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It is possible here to regard DIM as equivalent to kîma, and so the whole as a comparison; still compare (il)IM-DUGUD-HU-DA = HWB 251a.

KING, Tablets of Creation, Vol. I, p. 228/9, 1. 37 reads: a-ku-ku-u-tum ša ana ai-bi nap-hat ša-ki-na-at sul-lu-uk-ti ik-du-ti; and translates: 5 ( whirlwind, that roarest * against the foe and cuttest off the mighty.

For the translation 'whirlwind he appeals to II R. 39; K. 2057, Obv., Col. II, 1. 5 where akukut(um and ašamšutum form one section. And finally ** the much disputed passage, REIS. p. 98, 15/16 (= Sm. 10 954, also published AL3, pp. 134–6)

ûmu(mu) (ud-da) ar-da-tum ú-su-um šamêle)
O storm,*** o maid, ornament of heaven.

In brief then the matter seems to stand thus: Bel-Marduk is the 15 god 'exalted over all'; † at times he becomes angry and punishes or brings misfortune upon his people. This he does by means of his mighty word (amatu). By the Babylonians this ‘word' was personified, became an individual thing, it even speaks in the first person in one hymn. The misfortune moreover is caused often by some 20 sort of storm or food (ûmu, abûbu, mehủ, butuştu, &c.). This was classed with the 'word,' and even identified with it. The 'word' is the 'storm. And also because Bel is the author of the storm is he identified with it. — Beside this male deity Bel stood the female Ištar. She is his daughter,ft perhaps his wife,iti and in a certain sense 25

* The meaning roarest' for naphat can hardly be right. Napâhu as an intransitive generally means “fame up.' REIS. P. 104, 29 30 throws some light on it: (Ištaritum) ina i-ša-a-tum na-pi-ih-tim ša el mat nu-kur-ti i-sa-an-nu-nu ana-ku; that is, The goddess who rains with blazing fire upon the hostile land am I. The description would suit a thunderstorm.

** Possibly Reis, P. 115, 24/25 belongs here: sin-niš-tum šag-gúm.ma (baw) irși. tim ú-na-[

*** BANKS translates: Willkommen(?) Jungfrau. JASTROW: Rel. of Bab, and Assyria, p. 310: a destructive handmaid. JEREMIAS (Roscher's Lexicon, II, p. 815): O Licht! O Magd. JENSEN, Kosmol., p. 489 (cf. also KB VI, 310. 561) translates: 0 Tag, 0 Mädchen.

| C. the beautiful line REIS. p. 45, 27/28: inma jama 14 irsitim bai atta karri, When heaven and earth are not, thou art king (Cf. Ps. 90, 2).

#1 E. g. Reis. p. 101, 7–9; ASKT 126, 14 ff.; 128, 7174, where she is called daughter of Bel and also of Sin.

iti Rassam Cyl., Col. VIII, 1. 92, where she is the wife of Bel; and Cyl. B, Col. V, 1. 17, where she is his daughter. Cited by JASTROW (Rel. of Bab, and Assyr., p. 205, note 3) who thinks there is an error in the text.

identical with him.* It is committed to her to put the 'word into execution, to direct the 'storm. She is never called 'the word of Bel,' but a play on the words amtu (maid) and amâtu (word) suggests this.

On the other hand she is, like Bel, identified with the storm. 5. It is not my intention here to discuss the Babylonian religion.

I do not think that what I have just written is proved. But the passages I have cited do suggest this interpretation; and it may be of service in the further study of these texts. One thing must be

carefully examined: how much of these hymns is purely figurative, 10 and how much is a statement of the real belief of the Babylonians.

This, with the problems whether all the divine names refer to one god and one goddess; how much the hymns have changed in the course of centuries, and why, are questions which must all be in

vestigated in connection with the political and religious development 15 of the country, before we can come to any firm conclusion concern

ing the Babylonian religion.

Notes on Fragment a. L. 1/2 ša = mu-lu. The hymns or paragraphs in the REISNER collection often begin with ša, l. g. p. 1, margin (cf. Reis. p. 150, 20 above, with p. 6, above) ša ki-ma ümu(mu) šur-šú-du ki-rib-ša la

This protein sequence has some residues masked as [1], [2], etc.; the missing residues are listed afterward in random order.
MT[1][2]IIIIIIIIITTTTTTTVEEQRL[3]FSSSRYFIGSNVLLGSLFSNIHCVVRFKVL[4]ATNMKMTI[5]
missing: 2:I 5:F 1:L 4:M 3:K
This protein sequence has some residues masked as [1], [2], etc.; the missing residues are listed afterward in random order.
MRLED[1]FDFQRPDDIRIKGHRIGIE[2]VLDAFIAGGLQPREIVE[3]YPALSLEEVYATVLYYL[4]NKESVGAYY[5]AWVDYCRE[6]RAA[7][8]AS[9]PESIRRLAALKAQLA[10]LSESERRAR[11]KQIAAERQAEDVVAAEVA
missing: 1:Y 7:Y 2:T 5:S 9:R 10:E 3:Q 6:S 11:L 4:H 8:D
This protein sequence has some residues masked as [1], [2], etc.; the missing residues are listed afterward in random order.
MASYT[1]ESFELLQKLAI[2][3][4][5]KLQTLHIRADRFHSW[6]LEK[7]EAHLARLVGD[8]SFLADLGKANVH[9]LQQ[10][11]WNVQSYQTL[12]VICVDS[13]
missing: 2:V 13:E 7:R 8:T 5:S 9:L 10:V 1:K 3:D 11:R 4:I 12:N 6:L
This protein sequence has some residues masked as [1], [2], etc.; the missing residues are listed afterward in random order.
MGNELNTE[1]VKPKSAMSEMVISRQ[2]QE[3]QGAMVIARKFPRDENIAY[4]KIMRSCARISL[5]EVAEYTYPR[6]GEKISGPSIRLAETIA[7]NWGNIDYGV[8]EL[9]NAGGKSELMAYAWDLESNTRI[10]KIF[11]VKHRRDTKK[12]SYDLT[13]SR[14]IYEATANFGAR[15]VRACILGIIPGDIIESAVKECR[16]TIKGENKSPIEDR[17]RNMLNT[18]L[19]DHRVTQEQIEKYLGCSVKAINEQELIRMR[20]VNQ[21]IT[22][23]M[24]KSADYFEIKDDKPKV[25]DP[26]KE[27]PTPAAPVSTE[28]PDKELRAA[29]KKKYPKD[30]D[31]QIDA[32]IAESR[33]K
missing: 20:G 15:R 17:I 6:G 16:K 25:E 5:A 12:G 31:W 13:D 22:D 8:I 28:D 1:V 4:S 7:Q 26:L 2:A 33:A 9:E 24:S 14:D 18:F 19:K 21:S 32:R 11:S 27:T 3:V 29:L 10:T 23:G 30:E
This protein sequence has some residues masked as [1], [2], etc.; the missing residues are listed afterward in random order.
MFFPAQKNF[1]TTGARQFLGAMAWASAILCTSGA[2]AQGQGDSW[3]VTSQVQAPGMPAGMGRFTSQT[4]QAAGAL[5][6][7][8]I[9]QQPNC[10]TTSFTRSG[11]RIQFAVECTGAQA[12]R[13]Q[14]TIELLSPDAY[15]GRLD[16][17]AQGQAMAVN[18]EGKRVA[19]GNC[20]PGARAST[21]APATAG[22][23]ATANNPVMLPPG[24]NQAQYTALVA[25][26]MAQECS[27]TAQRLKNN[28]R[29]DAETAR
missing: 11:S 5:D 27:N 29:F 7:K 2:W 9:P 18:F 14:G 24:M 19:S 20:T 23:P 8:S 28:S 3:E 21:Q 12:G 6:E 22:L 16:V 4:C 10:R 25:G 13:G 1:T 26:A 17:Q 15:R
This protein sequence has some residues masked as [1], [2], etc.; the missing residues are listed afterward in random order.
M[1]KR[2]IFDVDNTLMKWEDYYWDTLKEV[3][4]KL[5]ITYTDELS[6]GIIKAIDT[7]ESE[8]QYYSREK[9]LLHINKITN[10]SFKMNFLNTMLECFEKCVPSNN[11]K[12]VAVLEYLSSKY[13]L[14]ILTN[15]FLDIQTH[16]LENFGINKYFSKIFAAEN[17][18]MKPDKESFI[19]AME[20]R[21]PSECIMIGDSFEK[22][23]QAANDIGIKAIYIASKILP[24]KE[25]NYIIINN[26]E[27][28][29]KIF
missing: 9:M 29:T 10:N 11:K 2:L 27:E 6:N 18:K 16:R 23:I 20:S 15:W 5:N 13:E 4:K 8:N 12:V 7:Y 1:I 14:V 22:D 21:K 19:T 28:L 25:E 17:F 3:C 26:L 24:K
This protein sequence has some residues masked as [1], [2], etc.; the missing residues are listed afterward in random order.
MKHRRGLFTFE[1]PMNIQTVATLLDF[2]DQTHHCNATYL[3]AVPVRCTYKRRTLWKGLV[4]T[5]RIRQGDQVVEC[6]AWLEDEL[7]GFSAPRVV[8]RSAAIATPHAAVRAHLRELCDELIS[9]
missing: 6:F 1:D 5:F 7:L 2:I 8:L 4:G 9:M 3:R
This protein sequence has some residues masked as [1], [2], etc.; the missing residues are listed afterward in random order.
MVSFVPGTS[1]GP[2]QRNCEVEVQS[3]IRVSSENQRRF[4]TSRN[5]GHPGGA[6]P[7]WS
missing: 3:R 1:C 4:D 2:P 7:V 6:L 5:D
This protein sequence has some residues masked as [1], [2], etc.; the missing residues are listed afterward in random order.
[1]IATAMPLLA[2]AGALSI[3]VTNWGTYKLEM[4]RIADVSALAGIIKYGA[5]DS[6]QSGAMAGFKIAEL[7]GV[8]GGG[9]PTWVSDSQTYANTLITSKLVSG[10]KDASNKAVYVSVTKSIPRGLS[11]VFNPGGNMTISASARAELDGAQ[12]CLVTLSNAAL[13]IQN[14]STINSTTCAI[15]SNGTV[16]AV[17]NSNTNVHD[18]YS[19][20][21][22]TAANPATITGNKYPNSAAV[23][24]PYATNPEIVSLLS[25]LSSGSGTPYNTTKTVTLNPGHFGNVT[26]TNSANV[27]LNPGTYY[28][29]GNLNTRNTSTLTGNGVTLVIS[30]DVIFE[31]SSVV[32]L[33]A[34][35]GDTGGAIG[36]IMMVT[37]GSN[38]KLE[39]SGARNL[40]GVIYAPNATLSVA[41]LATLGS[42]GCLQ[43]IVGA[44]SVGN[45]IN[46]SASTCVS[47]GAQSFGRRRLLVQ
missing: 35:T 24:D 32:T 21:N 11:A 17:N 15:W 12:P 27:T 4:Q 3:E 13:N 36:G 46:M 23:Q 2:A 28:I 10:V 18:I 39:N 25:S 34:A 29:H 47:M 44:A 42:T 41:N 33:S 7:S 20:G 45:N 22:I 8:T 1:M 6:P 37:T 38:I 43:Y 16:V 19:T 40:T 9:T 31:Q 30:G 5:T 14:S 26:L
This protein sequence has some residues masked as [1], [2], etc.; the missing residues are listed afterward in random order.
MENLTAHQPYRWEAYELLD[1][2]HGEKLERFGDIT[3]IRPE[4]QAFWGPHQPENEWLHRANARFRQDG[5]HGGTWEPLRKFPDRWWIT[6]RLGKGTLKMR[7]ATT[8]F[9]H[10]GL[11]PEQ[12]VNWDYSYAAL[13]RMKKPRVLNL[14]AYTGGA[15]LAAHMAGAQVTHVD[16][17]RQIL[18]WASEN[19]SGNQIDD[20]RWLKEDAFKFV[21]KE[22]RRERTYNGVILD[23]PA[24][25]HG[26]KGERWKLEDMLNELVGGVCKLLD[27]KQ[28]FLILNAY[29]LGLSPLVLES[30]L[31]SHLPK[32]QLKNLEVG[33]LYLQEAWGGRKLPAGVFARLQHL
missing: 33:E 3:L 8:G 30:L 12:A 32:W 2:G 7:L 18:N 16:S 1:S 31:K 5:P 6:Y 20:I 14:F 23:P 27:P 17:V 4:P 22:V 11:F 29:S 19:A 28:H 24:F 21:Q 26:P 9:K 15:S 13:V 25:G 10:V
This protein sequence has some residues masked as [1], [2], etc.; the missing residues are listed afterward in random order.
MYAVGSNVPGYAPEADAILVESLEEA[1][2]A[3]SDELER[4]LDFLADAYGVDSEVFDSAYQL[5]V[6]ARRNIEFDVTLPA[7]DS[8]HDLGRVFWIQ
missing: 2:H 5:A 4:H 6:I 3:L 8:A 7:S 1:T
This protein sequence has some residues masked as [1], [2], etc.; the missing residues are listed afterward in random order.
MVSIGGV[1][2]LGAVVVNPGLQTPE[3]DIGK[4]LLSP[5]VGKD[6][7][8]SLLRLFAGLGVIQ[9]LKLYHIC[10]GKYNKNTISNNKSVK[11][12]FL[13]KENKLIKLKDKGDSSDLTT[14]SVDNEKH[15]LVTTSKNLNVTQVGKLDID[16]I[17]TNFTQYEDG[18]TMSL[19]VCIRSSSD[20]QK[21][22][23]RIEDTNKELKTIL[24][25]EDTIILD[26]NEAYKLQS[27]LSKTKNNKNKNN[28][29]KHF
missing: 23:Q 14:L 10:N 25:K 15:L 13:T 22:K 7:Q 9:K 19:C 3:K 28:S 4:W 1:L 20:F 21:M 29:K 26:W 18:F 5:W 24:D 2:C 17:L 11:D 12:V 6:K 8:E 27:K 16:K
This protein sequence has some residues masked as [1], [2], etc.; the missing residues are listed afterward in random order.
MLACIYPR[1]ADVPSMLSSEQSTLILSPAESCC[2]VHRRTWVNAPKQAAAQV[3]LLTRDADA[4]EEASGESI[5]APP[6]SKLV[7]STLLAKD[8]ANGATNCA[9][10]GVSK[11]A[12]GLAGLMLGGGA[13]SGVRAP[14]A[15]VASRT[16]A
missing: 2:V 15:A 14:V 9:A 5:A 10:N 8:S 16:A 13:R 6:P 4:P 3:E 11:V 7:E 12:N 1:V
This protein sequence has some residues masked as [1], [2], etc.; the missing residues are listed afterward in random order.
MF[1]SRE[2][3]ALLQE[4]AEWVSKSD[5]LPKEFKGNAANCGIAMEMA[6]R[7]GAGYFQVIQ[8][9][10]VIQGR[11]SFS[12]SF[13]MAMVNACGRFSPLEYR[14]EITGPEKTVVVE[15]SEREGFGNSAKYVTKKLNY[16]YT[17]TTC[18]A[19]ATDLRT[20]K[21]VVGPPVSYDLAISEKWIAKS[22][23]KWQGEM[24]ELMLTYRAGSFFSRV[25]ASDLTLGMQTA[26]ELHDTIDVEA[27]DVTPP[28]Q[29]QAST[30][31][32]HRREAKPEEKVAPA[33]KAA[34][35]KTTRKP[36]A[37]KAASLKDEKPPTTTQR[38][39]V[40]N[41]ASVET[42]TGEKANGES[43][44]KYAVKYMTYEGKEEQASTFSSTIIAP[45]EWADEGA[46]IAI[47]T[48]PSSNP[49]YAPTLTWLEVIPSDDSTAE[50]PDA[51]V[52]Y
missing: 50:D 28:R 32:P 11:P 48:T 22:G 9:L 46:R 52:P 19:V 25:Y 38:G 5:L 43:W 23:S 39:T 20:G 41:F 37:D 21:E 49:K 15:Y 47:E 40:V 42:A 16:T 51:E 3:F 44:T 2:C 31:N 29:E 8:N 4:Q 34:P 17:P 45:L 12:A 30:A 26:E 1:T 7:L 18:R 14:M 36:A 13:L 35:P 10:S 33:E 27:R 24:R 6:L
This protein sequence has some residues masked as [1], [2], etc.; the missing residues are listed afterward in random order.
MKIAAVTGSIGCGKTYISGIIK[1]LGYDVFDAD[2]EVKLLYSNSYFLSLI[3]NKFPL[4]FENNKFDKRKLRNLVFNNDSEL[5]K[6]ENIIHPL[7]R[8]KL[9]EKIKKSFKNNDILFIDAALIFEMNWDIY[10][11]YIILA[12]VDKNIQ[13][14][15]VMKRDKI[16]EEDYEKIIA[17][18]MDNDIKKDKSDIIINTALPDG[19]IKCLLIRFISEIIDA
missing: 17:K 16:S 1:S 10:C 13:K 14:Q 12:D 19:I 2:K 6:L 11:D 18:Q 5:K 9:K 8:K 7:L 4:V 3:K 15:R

a-te-e;** p. 2, 39: ša ša-di-i a-mat-su (cf. 11. 40–48); p. II, 2: ša (il) A-nim kab-tu ša-kas-tu a-mat-su); p. 16, 617 ša be-li a-mat-su; also p. 17, Rev. 3; p. 18, 2. 4; p. 30, 16. 18; p. 130, 2: ša be-lum su-pur-šu

mar-și-i-dam-mu-um. In none of these places is ša represented 25 in the Sumerian.*** What its force is in our line is doubtful. The

Sumerian mu-lu favors the interpretation 'which is cry.' – șirhi = sarf frequently in these tablets, also DUB(DI) = șirhu: pp. 80, 17/18; 110, 31/32; 128, 21/22. It appears always to denote a cry of woe from mankind. When the howling of the storm is meant we

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* See the remarkable passage ASKT 126, 20 ff.
țu-mu ? SAG-gi (dimmer)MU-UL-LÍL-ÁL

mar-tum a.ša-rit-ti ša (il ditto ana-ku
(dimmer)EN - LIL-LA GUB (dimmer)NIN-LIL-LÁ

(il) EN - LIL ana-ku ša (il)NIN-LİL

(il)EN - LÍL-ku) u (il)NIN-LİL that is, Chief daughter of Mullil am I.

Bel (lord) am I of Ninlil (mistress).

or: Bel (lord) am I and Ninlil (mistress). ** Read la a-te-e, not la-a tahe-e (BANKS).

*** REIS. P. I, margin is only Semitic. On p. 7, 1/2 however is the Sumerian equivalent given by REISNER.

VIROLLEAUD, Prem. Suppl. No. 4333.

have šagâmu, e. g. p. 39, 4; p. 27, 35; šasů: p. 38, 10; nâru(?): p. 39, 21 ff. – MI-MI, i. e. gig-gig (DEL. AL4 109, 135). The Semitic trans

doubtless: gig-gig = marâșu (p. 8, 72/73; cf. p. II, 14; p. 8, 74/75; p. 75, 8 ff.) and marâšu (e. g. p. 17, 2/3; p. 18, 3/4; p. 119, Rev. 20/21). 5 On account of the parallelism (p. 8, 73) I have used marâșu. minišun = munnišu from enêšu.

L. 3/4 šû ûmu either 'he the storm' or 'the self-same storm.' For šů = 'selfsame' see Ham. Laws, Obv. Col. IV, 29. inasah restored from REIS. p. 9, 102/103; p. 95, 21/22. For the meaning see 10 also REIS. p. 73, 15/16. This line occurs frequently in the REISNER collection.

L. 5/6 bul pu)-ri-e = GI - LÍL-MA-MAH; cf. REIS. p. 7, 24/25: bu(pu)-ri-e = GI-LİL-MAH; also pp. 17, 19/20; 16, 19; 25, 27; 32, 50. It is always used in the same connection and never written with MÁ 15 in the REISNER collection. GI is the preformative (= kanû 'reed') and MÁ (= elippu ‘ship') suggests the reeds used in building boats, A similar idea is found in Reis. p. 9, 121/2. Perhaps it is the same word as the Talmudic X792, a weed growing on uncultivated land, thorn, thistle. – SU-BA-MI-NI-ÍB-GUR-RI (restored from REIS. P. I, 21 20 = p. 7, 24/25;* 16, 19 et al.) = ukappar (6?) must have the meaning 'destroy, kill. See Reis. p. 18, 32/33 (cf. p. 16, 24):